I remind her of something she once said, which was that - in a romantic sense - she'd never made the first move in her whole life and that, as a result, she didn't think she'd ever been with someone she really loved, because the people she really cared for, she didn't have the nerve to go after.

So who made the first move in this case?

She snorts. "Actually, I had to. Because otherwise we'd still be politely shaking hands. And I was pushed by friends. It took a lot - it was very hard for me, but I did it! I decided I wanted to really choose someone." She bites her lip. "And not make mistakes anymore."

"But you know," she says quickly, "it's OK. I'm very happy in my love-life. I've always been loved. I've been very lucky in love. It's funny to say that, because I'm not married and I don't have a kid. But I've been loved a tremendous amount by people."

I don't doubt it, I say, a little puzzled. The problem, surely, was more that she couldn't love back.

"But no. I could love back. And I was very loved. OK. Maybe one or two guys, it didn't last more than a week. But otherwise..."

I have one last go: I'm not questioning how much she was loved. She said she had trouble loving.

"That was my character saying that!" No, I say, this was in real life. "Oh!" she exclaims brightly. "You know what it is? I keep changing all the time. Changing my mind. Today I believe in love, because I'm in love. Tomorrow, I'll believe love doesn't exist, because it's over!"

She goes on to say that she's always found "real life" something of a bumpy ride, and that it probably has something to do with her childhood.

As a kid, she was sent to live with her mother's mother when her parents - avante-garde artists - were deemed too poor and feckless by the state to raise her. Said granny was a one-time maid, whose hair - thanks to her "hell of a life" - turned white at the age of 32. She had lots of stories to tell her tomboyish grand-daughter, one in particular about a military man - the love of her life - who one day disappeared... Delpy says that, for years, she was convinced her life was really just her granny's memories - that she was an old woman, trapped inside a young self. The feeling got stronger after her granny died. "I'm not New Age or weird," Delpy says quickly, "not religious at all. But it's a strong feeling and it's a very hard way to live, that you're not really real. Pretty scary, actually," she says with a shiver. "It's maybe a definition of schizophrenia!"

That Delpy is a teeny-weeny bit neurotic seems indisputable. Her worry is that people will think this is all she is. "The Bridget Jones thing. I hate that! It's such a stereotype! That if you don't have a husband and kids you can only be neurotic and insecure. I really tried to avoid that with Celine. There's the same prejudice if you're fat."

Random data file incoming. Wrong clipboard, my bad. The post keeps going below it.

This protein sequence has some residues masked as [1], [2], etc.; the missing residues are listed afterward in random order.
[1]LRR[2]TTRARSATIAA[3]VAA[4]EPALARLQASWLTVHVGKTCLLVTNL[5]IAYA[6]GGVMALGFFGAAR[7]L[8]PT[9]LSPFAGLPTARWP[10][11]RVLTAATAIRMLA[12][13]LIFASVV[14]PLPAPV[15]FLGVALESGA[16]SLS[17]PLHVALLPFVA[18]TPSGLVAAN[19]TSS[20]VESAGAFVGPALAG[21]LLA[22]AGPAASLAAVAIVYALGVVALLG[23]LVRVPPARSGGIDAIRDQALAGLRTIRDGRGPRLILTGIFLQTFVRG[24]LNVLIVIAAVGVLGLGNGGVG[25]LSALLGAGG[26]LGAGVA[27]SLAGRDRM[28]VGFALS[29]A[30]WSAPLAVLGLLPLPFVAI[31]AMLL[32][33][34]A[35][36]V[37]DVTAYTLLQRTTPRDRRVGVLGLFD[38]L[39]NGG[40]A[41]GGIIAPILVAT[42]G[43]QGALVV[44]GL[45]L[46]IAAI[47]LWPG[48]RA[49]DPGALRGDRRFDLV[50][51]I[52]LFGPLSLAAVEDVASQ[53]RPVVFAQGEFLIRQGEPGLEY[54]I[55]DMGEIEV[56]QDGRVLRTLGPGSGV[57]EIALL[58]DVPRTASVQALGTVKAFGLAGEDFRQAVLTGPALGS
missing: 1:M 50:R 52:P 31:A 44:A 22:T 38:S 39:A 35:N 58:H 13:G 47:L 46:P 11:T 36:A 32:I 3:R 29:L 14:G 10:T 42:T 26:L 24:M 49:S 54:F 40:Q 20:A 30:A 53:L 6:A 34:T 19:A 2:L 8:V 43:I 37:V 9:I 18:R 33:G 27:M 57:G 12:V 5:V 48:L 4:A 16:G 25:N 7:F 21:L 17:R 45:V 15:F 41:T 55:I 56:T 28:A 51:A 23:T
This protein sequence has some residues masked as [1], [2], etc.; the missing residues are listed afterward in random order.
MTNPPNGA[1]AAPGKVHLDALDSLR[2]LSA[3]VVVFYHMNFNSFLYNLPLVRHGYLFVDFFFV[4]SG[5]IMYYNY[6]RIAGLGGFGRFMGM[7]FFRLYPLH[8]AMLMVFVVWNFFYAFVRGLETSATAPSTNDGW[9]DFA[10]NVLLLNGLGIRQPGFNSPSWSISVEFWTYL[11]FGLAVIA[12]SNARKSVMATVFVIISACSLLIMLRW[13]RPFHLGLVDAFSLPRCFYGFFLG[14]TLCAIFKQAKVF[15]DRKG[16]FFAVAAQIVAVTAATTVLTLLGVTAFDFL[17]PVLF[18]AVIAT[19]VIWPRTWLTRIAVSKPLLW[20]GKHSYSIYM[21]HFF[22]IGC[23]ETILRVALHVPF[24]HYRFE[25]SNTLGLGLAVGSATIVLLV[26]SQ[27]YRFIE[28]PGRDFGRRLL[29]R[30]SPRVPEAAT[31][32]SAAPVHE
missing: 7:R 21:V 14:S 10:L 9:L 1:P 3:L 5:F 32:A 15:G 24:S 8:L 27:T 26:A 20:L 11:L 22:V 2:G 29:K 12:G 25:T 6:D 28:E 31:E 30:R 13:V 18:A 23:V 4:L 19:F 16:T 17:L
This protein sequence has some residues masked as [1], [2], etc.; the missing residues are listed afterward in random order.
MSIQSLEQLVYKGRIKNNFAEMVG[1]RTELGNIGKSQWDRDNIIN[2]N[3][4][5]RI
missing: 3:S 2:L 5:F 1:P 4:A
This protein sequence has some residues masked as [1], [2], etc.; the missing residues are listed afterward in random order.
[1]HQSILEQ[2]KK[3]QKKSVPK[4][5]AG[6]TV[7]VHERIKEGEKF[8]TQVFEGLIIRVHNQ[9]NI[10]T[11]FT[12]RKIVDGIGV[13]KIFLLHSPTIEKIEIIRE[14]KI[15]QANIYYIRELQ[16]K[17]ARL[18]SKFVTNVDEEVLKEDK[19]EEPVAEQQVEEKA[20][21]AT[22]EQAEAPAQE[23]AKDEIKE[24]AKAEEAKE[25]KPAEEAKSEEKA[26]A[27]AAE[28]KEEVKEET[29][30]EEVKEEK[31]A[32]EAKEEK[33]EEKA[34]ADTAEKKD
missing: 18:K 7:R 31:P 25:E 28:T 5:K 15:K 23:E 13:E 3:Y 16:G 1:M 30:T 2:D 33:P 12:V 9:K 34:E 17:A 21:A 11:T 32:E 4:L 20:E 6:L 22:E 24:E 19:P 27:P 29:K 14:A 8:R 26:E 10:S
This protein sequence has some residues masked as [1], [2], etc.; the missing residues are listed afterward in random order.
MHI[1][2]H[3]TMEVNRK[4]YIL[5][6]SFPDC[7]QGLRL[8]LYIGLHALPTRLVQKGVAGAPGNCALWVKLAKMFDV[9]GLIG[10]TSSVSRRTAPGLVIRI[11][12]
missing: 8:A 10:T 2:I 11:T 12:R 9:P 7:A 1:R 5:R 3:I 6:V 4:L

Delpy begins winding her hair up in a bun, her face suddenly as severe and stiff looking as that of an Aunt Sally doll. "I have this friend - she's kind of round, she's got huge tits. And people assume she's insecure about her body. But when I walk into her house she's half naked all the time! With her boobies like hanging around. Which I love!" A bigintake of breath: "People just aren't so predictable!"

She notes, for instance, that when she's directing, or writing, she's super-together; "eats well and sleeps well". It's only when she's acting that she becomes a fragile wreck. She thinks this is because the instinct of a "sensitive" artist is to hide away, but that as an actor, you have to constantly expose yourself. "It's a total contradiction."

So why not just give up acting? Her eyes widen in alarm. "But there's a side of me that just loves it - loves exposing myself. It's a type of masochism. It's sick. But I just can't stop it."

So if she was forced to choose between taking the lead in a Woody Allen film (one of her favourite directors) or directing Gael García Bernal (one of her favourite actors), what would she plump for? Delpy gives me a hardcore pout. "Why do I have to choose? It's not a fair question. I would lose my mind over it, but I'd figure out a way to do both, even if it meant working at night, all night."

The important thing is not to make others suffer for your art. In America, she explains, actors will simply walk out if they're treated badly. But it's a different story in France. As a young actress, she says, she was subjected to all kinds of abuse - because there were no "rules". Working on Bad Blood, for example, with the director Leos Carax, was "horrifying". "I was 15. and I hated him from then on. But he was very influenced by another person.... It's a long, twisted story. The point is, I don't like work and pain. I mean, I'm in pain, because that's what I like, but you shouldn't be allowed to torture others."

The PR pops her head around the door, to say that our time's up. "I'm talking about my poor childhood as an actress!" yelps Delpy. She also wants to know what happened to her pasta. "I'm starving!"

It turns out that the only reason she avoids butter is because she has a dairy allergy, which used to result in sporadic fainting. Now, thanks to olive oil, she's altogether more steady on her feet.

"You have to remember I'm not an American actress. I'm French. None of those diets, that horrible Atkins diet..." Delpy (a chatterbox obsessed with quiet; a daddy's girl desperate to leave home; a masochist who hates sadists and a cynic who adores being in love) has a big appetite. And praise be, she's hungrier than ever.